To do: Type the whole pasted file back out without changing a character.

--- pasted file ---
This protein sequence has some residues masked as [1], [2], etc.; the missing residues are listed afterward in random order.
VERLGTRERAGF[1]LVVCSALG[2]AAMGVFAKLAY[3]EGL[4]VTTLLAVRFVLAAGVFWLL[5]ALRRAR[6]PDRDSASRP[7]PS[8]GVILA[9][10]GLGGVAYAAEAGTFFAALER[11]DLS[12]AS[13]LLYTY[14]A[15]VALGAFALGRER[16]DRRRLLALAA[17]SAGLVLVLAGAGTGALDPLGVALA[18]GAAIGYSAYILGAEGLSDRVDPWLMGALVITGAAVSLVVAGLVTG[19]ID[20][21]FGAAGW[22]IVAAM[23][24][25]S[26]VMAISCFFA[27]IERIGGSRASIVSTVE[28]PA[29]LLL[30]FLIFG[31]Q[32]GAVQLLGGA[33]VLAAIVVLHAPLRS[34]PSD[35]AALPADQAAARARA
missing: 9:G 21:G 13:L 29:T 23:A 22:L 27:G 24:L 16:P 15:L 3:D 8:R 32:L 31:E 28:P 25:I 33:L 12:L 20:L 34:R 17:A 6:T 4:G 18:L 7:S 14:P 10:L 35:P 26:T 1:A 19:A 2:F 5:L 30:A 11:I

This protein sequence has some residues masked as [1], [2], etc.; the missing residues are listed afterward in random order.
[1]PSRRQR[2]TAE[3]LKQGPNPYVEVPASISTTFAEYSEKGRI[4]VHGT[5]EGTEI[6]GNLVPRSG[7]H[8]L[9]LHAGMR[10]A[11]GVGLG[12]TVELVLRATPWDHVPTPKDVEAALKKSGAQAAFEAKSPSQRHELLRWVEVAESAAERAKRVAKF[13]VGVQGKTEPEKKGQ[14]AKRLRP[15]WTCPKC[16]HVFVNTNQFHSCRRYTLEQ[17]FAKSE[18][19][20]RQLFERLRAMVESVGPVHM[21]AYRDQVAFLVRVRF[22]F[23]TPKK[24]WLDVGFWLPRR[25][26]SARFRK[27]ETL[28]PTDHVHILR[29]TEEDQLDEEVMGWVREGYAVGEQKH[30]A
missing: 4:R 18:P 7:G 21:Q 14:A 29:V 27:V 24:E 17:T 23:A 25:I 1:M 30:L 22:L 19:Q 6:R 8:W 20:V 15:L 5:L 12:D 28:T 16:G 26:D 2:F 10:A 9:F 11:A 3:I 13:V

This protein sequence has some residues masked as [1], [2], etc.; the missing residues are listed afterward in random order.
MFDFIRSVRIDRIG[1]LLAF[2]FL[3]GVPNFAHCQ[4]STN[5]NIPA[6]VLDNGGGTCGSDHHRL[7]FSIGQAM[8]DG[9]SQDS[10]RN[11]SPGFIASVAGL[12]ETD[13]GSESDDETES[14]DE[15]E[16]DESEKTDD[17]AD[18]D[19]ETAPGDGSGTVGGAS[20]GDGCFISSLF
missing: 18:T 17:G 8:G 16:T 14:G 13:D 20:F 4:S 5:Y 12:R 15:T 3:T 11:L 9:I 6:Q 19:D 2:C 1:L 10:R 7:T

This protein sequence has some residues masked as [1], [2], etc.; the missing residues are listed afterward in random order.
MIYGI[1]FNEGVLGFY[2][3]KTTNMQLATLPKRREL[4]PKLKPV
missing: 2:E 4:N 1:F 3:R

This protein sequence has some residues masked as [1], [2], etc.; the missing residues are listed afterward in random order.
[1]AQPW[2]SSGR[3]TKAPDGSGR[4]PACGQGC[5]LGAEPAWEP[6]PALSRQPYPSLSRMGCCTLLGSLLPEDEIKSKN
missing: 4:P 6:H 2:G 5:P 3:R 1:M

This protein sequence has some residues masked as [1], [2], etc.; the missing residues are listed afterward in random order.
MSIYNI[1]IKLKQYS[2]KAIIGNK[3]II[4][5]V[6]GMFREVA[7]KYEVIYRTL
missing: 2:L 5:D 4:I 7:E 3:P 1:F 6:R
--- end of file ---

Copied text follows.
This protein sequence has some residues masked as [1], [2], etc.; the missing residues are listed afterward in random order.
VERLGTRERAGF[1]LVVCSALG[2]AAMGVFAKLAY[3]EGL[4]VTTLLAVRFVLAAGVFWLL[5]ALRRAR[6]PDRDSASRP[7]PS[8]GVILA[9][10]GLGGVAYAAEAGTFFAALER[11]DLS[12]AS[13]LLYTY[14]A[15]VALGAFALGRER[16]DRRRLLALAA[17]SAGLVLVLAGAGTGALDPLGVALA[18]GAAIGYSAYILGAEGLSDRVDPWLMGALVITGAAVSLVVAGLVTG[19]ID[20][21]FGAAGW[22]IVAAM[23][24][25]S[26]VMAISCFFA[27]IERIGGSRASIVSTVE[28]PA[29]LLL[30]FLIFG[31]Q[32]GAVQLLGGA[33]VLAAIVVLHAPLRS[34]PSD[35]AALPADQAAARARA
missing: 9:G 21:G 13:L 29:T 23:A 22:L 27:G 24:L 16:P 15:L 3:D 8:R 32:L 31:E 28:P 25:I 33:L 12:L 20:L 34:R 17:A 6:T 4:G 18:L 7:S 14:P 10:L 35:P 26:T 1:A 19:A 2:F 5:L 30:A 11:I

This protein sequence has some residues masked as [1], [2], etc.; the missing residues are listed afterward in random order.
[1]PSRRQR[2]TAE[3]LKQGPNPYVEVPASISTTFAEYSEKGRI[4]VHGT[5]EGTEI[6]GNLVPRSG[7]H[8]L[9]LHAGMR[10]A[11]GVGLG[12]TVELVLRATPWDHVPTPKDVEAALKKSGAQAAFEAKSPSQRHELLRWVEVAESAAERAKRVAKF[13]VGVQGKTEPEKKGQ[14]AKRLRP[15]WTCPKC[16]HVFVNTNQFHSCRRYTLEQ[17]FAKSE[18][19][20]RQLFERLRAMVESVGPVHM[21]AYRDQVAFLVRVRF[22]F[23]TPKK[24]WLDVGFWLPRR[25][26]SARFRK[27]ETL[28]PTDHVHILR[29]TEEDQLDEEVMGWVREGYAVGEQKH[30]A
missing: 4:R 18:P 7:G 21:Q 14:A 29:V 27:V 24:E 17:T 23:A 25:I 1:M 30:L 22:L 19:Q 6:R 8:W 20:V 15:L 5:L 12:D 28:T 16:G 26:D 2:F 10:A 9:F 11:A 3:I 13:V

This protein sequence has some residues masked as [1], [2], etc.; the missing residues are listed afterward in random order.
MFDFIRSVRIDRIG[1]LLAF[2]FL[3]GVPNFAHCQ[4]STN[5]NIPA[6]VLDNGGGTCGSDHHRL[7]FSIGQAM[8]DG[9]SQDS[10]RN[11]SPGFIASVAGL[12]ETD[13]GSESDDETES[14]DE[15]E[16]DESEKTDD[17]AD[18]D[19]ETAPGDGSGTVGGAS[20]GDGCFISSLF
missing: 18:T 17:G 8:G 16:T 14:G 13:D 20:F 4:S 5:Y 12:R 15:T 3:T 11:L 9:I 6:Q 19:D 2:C 1:L 10:R 7:T

This protein sequence has some residues masked as [1], [2], etc.; the missing residues are listed afterward in random order.
MIYGI[1]FNEGVLGFY[2][3]KTTNMQLATLPKRREL[4]PKLKPV
missing: 2:E 4:N 1:F 3:R

This protein sequence has some residues masked as [1], [2], etc.; the missing residues are listed afterward in random order.
[1]AQPW[2]SSGR[3]TKAPDGSGR[4]PACGQGC[5]LGAEPAWEP[6]PALSRQPYPSLSRMGCCTLLGSLLPEDEIKSKN
missing: 4:P 6:H 2:G 5:P 3:R 1:M

This protein sequence has some residues masked as [1], [2], etc.; the missing residues are listed afterward in random order.
MSIYNI[1]IKLKQYS[2]KAIIGNK[3]II[4][5]V[6]GMFREVA[7]KYEVIYRTL
missing: 2:L 5:D 4:I 7:E 3:P 1:F 6:R